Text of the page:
Mya K on her R&B Roots, Genre Blending & The Future [@MYA_KINLOCK]

Mya K on her R&B Roots, Genre Blending & The Future [@MYA_KINLOCK]

South London’s newest R&B star, Mya K’s sweet-yet-enticing vocals are normally found soaring over dark R&B production. For her latest track, ‘Call Me’, she’s gone in a new direction and taken inspiration from sensational genre, Amapiano. She chats to GUAP about the summer sizzler and more.

Kat: Talk us through your latest single ‘Call Me’, what’s it about, what inspired it and where did the Amapiano influence come from?

Mya K: That song was probably as much a surprise for me as it was for anyone that listens to my music because I’ve never really made an Amapiano-inspired track before, but this summer, I’ve just really been locked in with Amapiano tunes. I’ve just loved the genre and how much it’s grown. Also being half Nigerian, it’s expanded so much across Nigeria and Nigerians have taken it and put their spin on it too, so I was like, “Why not just have fun with it [and] try my own version?” It’s not traditional Amapiano, but it has the influence there and I [wanted to] have fun, experiment and try it out, so I did it. I never intended to release the song, but after I started playing it for a few friends, they were like, “Whoa, this is actually crazy,”. I’ve never made a song where people want to dance – my music in the past was more dark R&B – so seeing people dance I [thought] this is cool, I like this feeling, so [I] went ahead and released the track.

Kat: The music video is really cool – where did the vision for the visuals come from?

Mya K: For all my visuals, I always oversee everything – the moment I make the song I picture how I want the cover art, the video to look, any assets to look. I had so much fun making this song, I was in the studio vibing, had my camcorder out – just having the best day ever thinking “No limitations – this is literally what music is all about”. Seeing how it made everyone else feel, I was like “This has to be a fun video,”. My best friend [and] talented, amazing video director, Aisyah Octavia – she’s done a lot of work with some other great artists as well but I’m lucky to have her as a friend so shouted her and [We] came up with the whole concept. A friend lended us his apartment, put it in my friends’ group chat “Who can make it on this day?” and we literally had three days to make the video. The feel of the song was fun. I feel like you can see that when you watch the music video that, we’re all genuinely having fun on set and I hope it makes people want to dance.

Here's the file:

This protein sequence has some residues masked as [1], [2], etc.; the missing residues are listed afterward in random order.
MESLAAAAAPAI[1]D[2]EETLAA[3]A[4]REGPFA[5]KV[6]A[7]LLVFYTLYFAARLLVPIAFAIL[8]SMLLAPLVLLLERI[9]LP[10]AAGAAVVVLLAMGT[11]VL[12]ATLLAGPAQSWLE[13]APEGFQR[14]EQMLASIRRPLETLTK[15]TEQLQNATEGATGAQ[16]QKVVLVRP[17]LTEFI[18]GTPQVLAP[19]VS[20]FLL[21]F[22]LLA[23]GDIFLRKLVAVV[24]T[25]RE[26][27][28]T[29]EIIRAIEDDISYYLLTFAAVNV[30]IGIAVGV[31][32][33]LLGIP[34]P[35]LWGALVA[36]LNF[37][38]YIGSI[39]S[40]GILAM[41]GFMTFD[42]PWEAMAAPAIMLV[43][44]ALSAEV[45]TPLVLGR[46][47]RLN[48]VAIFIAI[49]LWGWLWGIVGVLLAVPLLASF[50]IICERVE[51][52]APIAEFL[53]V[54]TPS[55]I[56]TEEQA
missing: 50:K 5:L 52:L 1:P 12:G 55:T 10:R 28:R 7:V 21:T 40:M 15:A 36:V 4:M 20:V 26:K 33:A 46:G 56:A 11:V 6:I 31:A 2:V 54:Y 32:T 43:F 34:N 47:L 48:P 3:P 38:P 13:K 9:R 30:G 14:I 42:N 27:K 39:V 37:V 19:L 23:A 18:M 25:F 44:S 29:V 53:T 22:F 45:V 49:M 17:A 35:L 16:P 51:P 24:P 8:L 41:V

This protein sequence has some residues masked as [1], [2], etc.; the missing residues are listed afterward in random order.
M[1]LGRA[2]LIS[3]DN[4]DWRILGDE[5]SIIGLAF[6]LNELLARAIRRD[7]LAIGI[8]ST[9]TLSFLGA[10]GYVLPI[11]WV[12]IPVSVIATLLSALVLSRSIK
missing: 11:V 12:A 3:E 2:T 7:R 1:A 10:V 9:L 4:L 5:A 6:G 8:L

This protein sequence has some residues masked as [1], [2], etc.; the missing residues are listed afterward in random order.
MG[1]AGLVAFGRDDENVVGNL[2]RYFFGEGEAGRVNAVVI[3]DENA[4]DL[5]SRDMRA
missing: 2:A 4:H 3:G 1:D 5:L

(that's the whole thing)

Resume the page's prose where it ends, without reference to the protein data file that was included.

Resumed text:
Kat: Do you plan on fusing any other genres in the future?

Mya K: It’s so important to never stop having fun with it. The moment music becomes not fun or I’m not passionate about it anymore, it’s not interesting – that’s when I have to close that book. Hopefully that day never comes, I don’t think it will. Definitely in the future, you’ll be seeing more infusing of other genres because that’s what I’m all about. My vibe is keeping R&B at the centre of everything, but being influenced by things outside of that. Of course, being half Nigerian, Afrobeats is going to be a big part of my sound, whether I like it or not because it’s in my blood. It’s gonna find its way in there and definitely a lot of the music that you’re going to hear coming next has those Afrobeat drums, inspired by those R&B melodies, so yeah a lot more genre blending coming up. 

Kat: So you started music professionally at 10 years old in Nigeria, what was that like?

Mya K: I was born and raised in London, but for a couple years [I] moved to Nigeria where my mum lives. Went to Nigeria at 10 years old to see my mum, and I was singing on the balcony of the house because I think I wanted attention or something along those lines, just wanted someone to be like “You have a really good voice,” so I was just singing my heart out. Then, our neighbour walked past on the road and came and knocked on the door and was like, “You actually have quite a powerful voice. I would love to work with you and produce a few songs for you.” From there, I ended up producing songs with this guy that lives in my area and those were the first songs I ever recorded. He gave me so much experience of studio etiquette and what it’s like to be a recording artist rather than just singing in the shower [or] my room.